McHale Fusion 3 Plus Bale Wrappers Increase in Popularity
The number of bales wrapped last season by McHale Fusion 3 Plus bale wrappers using the Film & Film system has doubled over the previous season and is set to rapidly expand in the silage market over the coming years.
The 100% recyclable mantle film replaces the traditional netwrap used to bind crops into a bale format.
Silotite balewrap is a five-layer, high-performance wrapping film.
With 5 layer technology, all the mechanical aspects of the balewrap (strength, puncture and tear resistance, elasticity, UV stability and cling) are maximised resulting in a reliable, stable, high performing quality balewrap.
Clearly, the market is now aware of the new technology and key customers are requesting the five layer balewrap film.
A good example of a modern baled silage contractor is Eddie (father) and (son) Gavin Hartnett who hail from Ballynoe, Conna, Co. Cork.
Last year using a McHale Fusion they wrapped around 5,000 bales for local beef and dairy farmers using the Film & Film system.
Their customers who have a choice between netwrap and using the F & F system were delighted with silage quality according to Eddie.
As can be seen from this video clip the Hartnett family have the best of silage equipment.
Their modern machinery includes three John Deere tractors (a 6150R, 6830 and 7430 purchased from Sam Power in Castlelyons.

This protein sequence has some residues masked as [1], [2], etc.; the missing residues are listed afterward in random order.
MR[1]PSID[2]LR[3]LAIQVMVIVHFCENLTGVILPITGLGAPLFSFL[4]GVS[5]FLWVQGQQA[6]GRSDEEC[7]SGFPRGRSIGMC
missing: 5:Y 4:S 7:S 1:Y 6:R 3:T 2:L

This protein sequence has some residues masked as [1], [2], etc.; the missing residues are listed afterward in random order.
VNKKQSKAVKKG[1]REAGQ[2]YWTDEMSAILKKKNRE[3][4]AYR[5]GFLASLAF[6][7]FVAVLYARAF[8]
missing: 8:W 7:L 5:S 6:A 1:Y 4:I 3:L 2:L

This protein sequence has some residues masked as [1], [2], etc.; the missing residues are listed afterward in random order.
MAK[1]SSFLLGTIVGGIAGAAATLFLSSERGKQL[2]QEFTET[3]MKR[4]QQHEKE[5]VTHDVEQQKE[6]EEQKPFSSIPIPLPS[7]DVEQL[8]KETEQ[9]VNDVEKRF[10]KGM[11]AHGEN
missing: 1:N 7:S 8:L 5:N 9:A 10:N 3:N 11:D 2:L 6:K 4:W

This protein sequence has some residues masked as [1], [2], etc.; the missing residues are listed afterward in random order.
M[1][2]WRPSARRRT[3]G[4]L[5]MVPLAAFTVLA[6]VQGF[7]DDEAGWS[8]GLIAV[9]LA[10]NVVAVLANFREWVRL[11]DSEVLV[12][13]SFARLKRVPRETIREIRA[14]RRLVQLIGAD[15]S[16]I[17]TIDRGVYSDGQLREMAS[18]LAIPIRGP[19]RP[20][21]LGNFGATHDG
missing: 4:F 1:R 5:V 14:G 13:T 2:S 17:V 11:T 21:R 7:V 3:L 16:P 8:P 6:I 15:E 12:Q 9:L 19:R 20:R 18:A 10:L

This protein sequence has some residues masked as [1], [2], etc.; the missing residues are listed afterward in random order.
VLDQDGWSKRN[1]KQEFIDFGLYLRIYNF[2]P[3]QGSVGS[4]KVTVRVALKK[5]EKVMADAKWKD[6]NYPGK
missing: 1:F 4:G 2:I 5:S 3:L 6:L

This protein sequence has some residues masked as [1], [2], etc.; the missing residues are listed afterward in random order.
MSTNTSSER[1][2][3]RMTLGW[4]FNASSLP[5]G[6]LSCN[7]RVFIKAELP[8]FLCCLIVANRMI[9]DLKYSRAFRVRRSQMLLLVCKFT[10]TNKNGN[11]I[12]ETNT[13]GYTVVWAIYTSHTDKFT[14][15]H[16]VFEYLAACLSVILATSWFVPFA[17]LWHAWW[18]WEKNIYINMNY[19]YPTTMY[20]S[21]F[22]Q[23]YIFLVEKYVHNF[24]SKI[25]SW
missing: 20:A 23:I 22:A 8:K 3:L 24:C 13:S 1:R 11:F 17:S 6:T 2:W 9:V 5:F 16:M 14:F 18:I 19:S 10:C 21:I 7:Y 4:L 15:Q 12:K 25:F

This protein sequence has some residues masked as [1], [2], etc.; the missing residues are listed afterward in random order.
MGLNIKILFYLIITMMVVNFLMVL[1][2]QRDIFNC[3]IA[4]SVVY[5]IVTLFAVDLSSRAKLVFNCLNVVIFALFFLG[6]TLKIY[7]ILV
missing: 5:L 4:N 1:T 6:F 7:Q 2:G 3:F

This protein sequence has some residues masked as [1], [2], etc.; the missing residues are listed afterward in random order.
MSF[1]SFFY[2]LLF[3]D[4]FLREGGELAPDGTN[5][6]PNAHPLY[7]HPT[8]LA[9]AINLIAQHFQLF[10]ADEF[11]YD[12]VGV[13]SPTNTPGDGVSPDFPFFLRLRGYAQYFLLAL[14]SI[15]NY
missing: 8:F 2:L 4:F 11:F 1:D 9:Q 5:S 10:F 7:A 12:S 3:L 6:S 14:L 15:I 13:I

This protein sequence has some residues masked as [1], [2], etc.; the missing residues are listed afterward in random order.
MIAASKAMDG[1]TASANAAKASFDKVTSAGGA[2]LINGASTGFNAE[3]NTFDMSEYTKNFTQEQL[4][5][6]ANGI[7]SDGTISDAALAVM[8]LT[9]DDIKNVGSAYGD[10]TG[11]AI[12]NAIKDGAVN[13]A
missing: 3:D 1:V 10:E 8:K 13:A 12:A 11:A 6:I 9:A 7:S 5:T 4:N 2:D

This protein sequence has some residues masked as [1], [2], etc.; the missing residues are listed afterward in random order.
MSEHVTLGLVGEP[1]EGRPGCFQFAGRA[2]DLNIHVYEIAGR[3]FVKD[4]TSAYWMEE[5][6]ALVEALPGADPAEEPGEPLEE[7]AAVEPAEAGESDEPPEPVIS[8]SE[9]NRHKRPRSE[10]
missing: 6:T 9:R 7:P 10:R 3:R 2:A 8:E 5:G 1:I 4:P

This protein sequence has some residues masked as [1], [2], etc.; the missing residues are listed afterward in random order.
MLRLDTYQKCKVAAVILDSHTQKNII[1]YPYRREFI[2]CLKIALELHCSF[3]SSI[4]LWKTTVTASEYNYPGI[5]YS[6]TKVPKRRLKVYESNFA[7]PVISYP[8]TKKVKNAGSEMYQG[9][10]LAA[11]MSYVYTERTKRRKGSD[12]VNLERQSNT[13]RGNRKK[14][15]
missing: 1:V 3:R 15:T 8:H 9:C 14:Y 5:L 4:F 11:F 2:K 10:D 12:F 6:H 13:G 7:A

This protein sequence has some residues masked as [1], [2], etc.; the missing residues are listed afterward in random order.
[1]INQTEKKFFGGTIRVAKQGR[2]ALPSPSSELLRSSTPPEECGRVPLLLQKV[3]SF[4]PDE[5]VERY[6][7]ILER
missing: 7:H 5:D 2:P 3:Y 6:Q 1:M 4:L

Along with a McHale Fusion 3 plus bale wrapper, supplied by Atkins Ltd and a Krone rake they bought from Jim Power in Tallow.
The overall benefit is that this innovative system reduces the cost of making baled silage and, when applied properly, delivers mould free silage for feeding to valuable livestock.
The Film & Film wrapping system is also more environmentally friendly and less labour intensive as, unlike netwrap, both films can be recycled without the need for segregation of the netwrap.
Excellent trial results have been obtained in Britain by Dr Dave Davies of Silage Solutions Ltd, who acts as an independent consultant to the Silage Advisory Centres.
Dr Davies is a well-known forage expert and is a former Senior Research Scientist at the Institute of Grassland & Environmental Research (IGER) at Aberystwyth in Wales.
For example, a dairy farmer could gain an average of 5.7kg DM (Dry Matter) per F & F bale so the 67.26 MJ ME averagely gained for each of the Film & Film bales could give an additional 11.6 litres of milk production.
Or for a cattle farmer, each F & F bale could give an additional 1.5 kgs of beef production.
Last year was an excellent year for baled silage due to the excellent grass growing and weather conditions.
It is estimated that the number of bales ensiled was up by at least 10%.
Demand for baled silage was also good as livestock numbers have increased significantly.
Indeed according to the CSO in June 2016 the total number of cattle was 7,221,200, an increase of 257,700 (+3.7%) in June 2015.
The number of dairy cows increased by 102,100 (+7.9%) and cattle 1-2 years increased by 148,200 (+8.7%).
Total sheep numbers were up by 37,100 (+0.7%) to 5,175,800 while breeding sheep were up 0.8% and non-breeding sheep up 0.7% so more livestock around to consume this extra silage.